Why Antibiotics Didn’t Help Your Sinusitis
In one study, it was found that patients who took antibiotics healed at the same rate as patients who took a placebo. In both cases, 40% of patients were symptom free by a week, and the remaining patients’ symptoms resolved by 10 days. Despite these results, antibiotics are consistently prescribed by doctors for sinusitis.
Why Won’t My Sinus Infection Go Away with Antibiotics?
There are few reasons that antibiotics may be ineffective for sinusitis. Antibiotics are only capable of killing bacteria, so inflammation from other sources can’t be managed by them. Sinusitis is often a result of a viral infection like a cold or the flu. Viruses replicate by infecting body cells, which makes killing them much more difficult than bacteria. For better and worse, the immune response is the quickest way to manage these infections. Home remedies and over the counter medications can help make being sick more tolerable, but don’t actively fight the infection.
Sinus inflammation can also be a result of allergies. Allergies are an overactive immune response to something like pollen or dust. In this case there’s no infection to fight, so antibiotics provide no benefit at all. Allergies are best handled by nasal sprays, decongestants, and allergy immunotherapy. Allergy immunotherapy is the best way to prevent allergic sinusitis from becoming a chronic issue. Immunotherapy works by exposing patients to low doses of allergens and reducing the immune response over time.
One scenario that is becoming more common is antibiotic resistant bacteria. Many bacteria that cause respiratory infections are beginning to develop resistances to the most common antibiotics. For example, S. pneumoniae and H. influenzae cause infections that can turn into sinusitis. Unfortunately, there’s no easy way to tell when a bacteria is resistant to antibiotics until treatment begins and fails. Luckily, a bacteria resistant to antibiotics isn’t necessarily resistant to the immune response, but leaves you with fewer options to ease your illness. If the infection manages to become too severe you’ll have to rely on a more potent or specialized antibiotic which can have worse side effects. You can learn more about antibiotic resistance and its effects from our infographic here.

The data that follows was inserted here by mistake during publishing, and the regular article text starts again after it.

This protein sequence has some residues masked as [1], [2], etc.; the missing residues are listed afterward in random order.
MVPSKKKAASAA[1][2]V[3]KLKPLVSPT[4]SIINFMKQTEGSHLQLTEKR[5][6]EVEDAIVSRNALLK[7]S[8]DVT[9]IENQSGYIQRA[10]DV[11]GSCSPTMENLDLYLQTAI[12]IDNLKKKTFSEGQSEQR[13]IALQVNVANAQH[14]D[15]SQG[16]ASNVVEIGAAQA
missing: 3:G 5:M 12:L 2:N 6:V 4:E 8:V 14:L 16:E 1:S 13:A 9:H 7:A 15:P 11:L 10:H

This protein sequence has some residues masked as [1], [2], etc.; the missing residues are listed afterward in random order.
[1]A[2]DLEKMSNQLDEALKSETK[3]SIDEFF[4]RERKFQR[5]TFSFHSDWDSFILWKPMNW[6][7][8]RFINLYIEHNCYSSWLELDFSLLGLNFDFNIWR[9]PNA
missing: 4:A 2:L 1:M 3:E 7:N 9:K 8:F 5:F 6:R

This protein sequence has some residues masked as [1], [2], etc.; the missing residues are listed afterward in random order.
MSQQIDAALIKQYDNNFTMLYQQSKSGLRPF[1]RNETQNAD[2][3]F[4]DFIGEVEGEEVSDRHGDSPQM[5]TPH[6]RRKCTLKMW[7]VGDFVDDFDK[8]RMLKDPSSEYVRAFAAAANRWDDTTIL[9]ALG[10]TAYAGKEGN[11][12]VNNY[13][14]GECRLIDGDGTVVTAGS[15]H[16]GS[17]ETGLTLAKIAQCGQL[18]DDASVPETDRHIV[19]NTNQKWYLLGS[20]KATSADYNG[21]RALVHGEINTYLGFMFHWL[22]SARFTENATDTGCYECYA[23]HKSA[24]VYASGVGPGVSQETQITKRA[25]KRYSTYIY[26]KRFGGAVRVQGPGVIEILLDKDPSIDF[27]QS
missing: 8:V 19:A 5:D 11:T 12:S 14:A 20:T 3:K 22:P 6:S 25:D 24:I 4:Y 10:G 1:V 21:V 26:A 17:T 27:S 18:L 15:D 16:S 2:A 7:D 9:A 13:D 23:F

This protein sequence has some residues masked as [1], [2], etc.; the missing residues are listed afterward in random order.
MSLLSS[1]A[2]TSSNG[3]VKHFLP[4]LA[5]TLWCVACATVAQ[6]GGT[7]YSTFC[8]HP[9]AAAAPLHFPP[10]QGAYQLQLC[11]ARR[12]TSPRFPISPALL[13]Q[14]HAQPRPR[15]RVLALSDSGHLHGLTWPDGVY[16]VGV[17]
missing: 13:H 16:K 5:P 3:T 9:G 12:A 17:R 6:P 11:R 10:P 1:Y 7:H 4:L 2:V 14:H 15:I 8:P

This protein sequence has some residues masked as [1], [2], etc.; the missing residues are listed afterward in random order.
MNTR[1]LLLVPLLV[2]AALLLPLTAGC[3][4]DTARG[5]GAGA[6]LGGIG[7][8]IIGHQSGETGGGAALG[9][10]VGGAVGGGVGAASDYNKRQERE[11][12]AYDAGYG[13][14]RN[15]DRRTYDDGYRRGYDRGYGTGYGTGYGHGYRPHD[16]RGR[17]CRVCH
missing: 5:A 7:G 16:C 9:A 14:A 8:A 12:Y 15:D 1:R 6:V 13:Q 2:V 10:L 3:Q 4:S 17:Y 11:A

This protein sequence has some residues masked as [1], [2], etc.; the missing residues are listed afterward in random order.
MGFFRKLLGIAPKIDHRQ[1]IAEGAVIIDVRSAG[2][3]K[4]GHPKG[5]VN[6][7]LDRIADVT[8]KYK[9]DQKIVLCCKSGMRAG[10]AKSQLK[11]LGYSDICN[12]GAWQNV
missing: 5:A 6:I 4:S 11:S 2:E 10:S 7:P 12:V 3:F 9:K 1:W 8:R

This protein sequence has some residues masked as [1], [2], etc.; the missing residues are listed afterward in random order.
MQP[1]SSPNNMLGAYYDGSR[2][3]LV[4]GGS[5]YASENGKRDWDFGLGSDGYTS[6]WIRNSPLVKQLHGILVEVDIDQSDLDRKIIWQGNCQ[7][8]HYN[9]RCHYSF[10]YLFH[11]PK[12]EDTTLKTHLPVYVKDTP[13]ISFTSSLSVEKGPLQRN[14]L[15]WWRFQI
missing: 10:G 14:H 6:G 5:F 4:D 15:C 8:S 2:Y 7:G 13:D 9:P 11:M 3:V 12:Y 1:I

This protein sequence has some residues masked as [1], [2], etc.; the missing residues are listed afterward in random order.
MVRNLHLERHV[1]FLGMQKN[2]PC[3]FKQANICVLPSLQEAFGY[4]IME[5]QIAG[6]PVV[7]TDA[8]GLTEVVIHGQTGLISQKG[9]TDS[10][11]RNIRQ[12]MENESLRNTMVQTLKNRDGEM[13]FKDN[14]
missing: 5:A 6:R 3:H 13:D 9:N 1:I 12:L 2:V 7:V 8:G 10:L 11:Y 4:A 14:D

Alternative to Antibiotics for Sinus Infections
Our immune system is usually the best line of defense against sinusitis, but there are some things you can do to make pesky symptoms more manageable. Most symptoms can be handled with home remedies or over the counter medicines. Congestion can be reduced with the use of steam or nasal irrigation to help make breathing easier, and nasal sprays can help keep your sinuses moist which also limits congestion. Read more helpful tips about home remedies on our blog here.
These remedies will help short term infections and minor inflammation for a couple of weeks, but if your symptoms aren’t gone by the end of two weeks, you may have a chronic issue. Allergies and infections can cause recurrent inflammation leading to symptoms lasting for months at a time. Treatment for chronic sinusitis is focused on solving the root of the inflammation.
For allergies, this can be through prescription nasal sprays, immunotherapy, and avoiding allergens. Recurrent infections can be treated with different administrations of antibiotics, but treating the infection doesn’t always alleviate inflammation. Deep inflammation can create blockages in the sinuses that prevent proper healing. When this happens, surgery is often required to remove these blockages.
Removing these blockages can be accomplished by cutting away the inflamed tissue, like in an endoscopic sinus surgery. If the inflammation is blocking sinus openings, the tissue can be reshaped instead of cut away using a procedure called balloon sinuplasty. For a more in depth look at these procedures, click here.
When taken in the right situations, antibiotics are a marvel of medicine. It’s important to make sure we understand when it’s right to take them and when we should avoid them. With sinusitis, there’s always a solution, it’s a matter of finding the right one.